HMRC has revealed that it “does not hold” data vital for the evaluation of the Office of Tax Simplification’s (OTS) suggested IR35 alternatives. And the taxman’s response, which came in reply to a Freedom of Information request submitted by ContractorCalculator, shows that vital information on the cost of IR35 investigations is simply not available.
Questioned about the costs of mounting the MBF Design Services enquiry and tribunal case, plus the estimated extra revenue HMRC might have gained had it won the case, HMRC’s official response was to admit that it does not hold such data. In fact, it seems that recording the time spent by officers on individual cases was only introduced in April 2010.
If, as suggested by its response to ContractorCalculator, HMRC does not keep records of the costs of mounting IR35 enquiries and tribunals, and has limited data on the additional revenue generated by IR35 compliance activity, then vital information is missing that would inform the debate about IR35 reforms.
More data needed to evaluate OTS IR35 alternatives
In the interim report on the Small Business Taxation review, OTS Chairman Michael Jack has identified “that any future decision on…abolishing IR35 altogether would require underpinning by a much better quality of data than presently seems to be available”.
There are clearly gaps in the data about the true extent of IR35’s impact on contractors. These gaps will need to be filled to enable the Chancellor George Osborne to make a decision about IR35’s future when the OTS’s final report is published in June 2011.
It might just be possible for HMRC to include additional questions in this year’s P35 Employer Annual Returns due to be submitted in May to obtain further taxpayer data, and specifically generate information about contractor behaviour.
If this were to happen, the resulting taxpayer data could be used in tandem with HMRC’s time records from April 2010 to provide information about the 2010-2011 financial year. This might provide the Chancellor with additional data to evaluate the OTS’s IR35 reform options.
No case cost centre records prior to April 2010
HMRC confirmed to ContractorCalculator that “prior to April 2010, HMRC did not record officers’ time against individual cases”, although it did state that the type of work, such as enquiry work or training, is recorded.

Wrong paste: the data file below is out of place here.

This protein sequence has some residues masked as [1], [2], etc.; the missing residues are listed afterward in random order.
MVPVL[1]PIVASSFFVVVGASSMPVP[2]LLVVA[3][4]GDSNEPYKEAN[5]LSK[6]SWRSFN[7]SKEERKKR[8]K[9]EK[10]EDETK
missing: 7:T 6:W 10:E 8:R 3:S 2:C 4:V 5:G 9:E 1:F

Nor are the costs of operations such as the MBF Design Services enquiry and tribunal calculated, as HMRC “does not hold any central costings information at the individual operation level and HMRC costs are not broken down against individual cases”.
Any future decision on abolishing IR35 altogether would require underpinning by a much better quality of data than presently seems to be available
Michael Jack, Chairman, OTS
HMRC also confirmed that it holds no information about the estimated extra tax revenue, or ‘yield’, HMRC would have gained if it had won the MBF Design Services case, and highlighted Freedom of Information Act rules saying it is not required to make such estimates public, even if they exist.
Without evidence to the contrary, this suggests that during much of the period that IR35 has been in force, HMRC is unlikely to have completed any kind of return on investment calculation or risk assessment prior to starting enquiries, or when making decisions on whether to continue them.
Improving ‘elements of HMRC administration’
In addition to its options for IR35 reform, the OTS calls for improvements in the way that HMRC administers the tax system. OTS says such improvements “may be even more beneficial than simplification of legislation” and specifically calls for “greater certainty” and “improving information given out by HMRC staff”.
However, when asked to confirm whether the MBF Design Services case was pursed in order to establish case law, HMRC’s response suggests that it has a journey to travel before it is prepared to be open in its objectives and dealings with contractors.
“HMRC neither confirms nor denies it holds the information, because saying so would necessarily tell you something about this entity,” it replied when asked about the objectives of the MBF Design Services case. “Such information, if held, would be held for HMRC's function to assess and collect tax. HMRC has a policy whereby we do not disclose information that relates to the internal workings of the department.”
HMRC continues: “We consider that such a disclosure would jeopardise the assessment or collection of tax and provide information that might enable a taxpayer to arrange their affairs to reduce their tax liability.”
HMRC and contractors must meet halfway
The tone of this response suggests that the OTS faces challenges to overcome barriers from within before significant progress can be made to repair the relationship between HMRC and small businesses, including those run by contractors.
Whether HMRC can shift its thinking and meet contractors halfway, particularly when facing a significant reduction in resources as a result of budget cuts, will determine whether the OTS’s recommended reforms of the administration of the tax system will ultimately result in simplification, and a better deal for taxpaying contractors.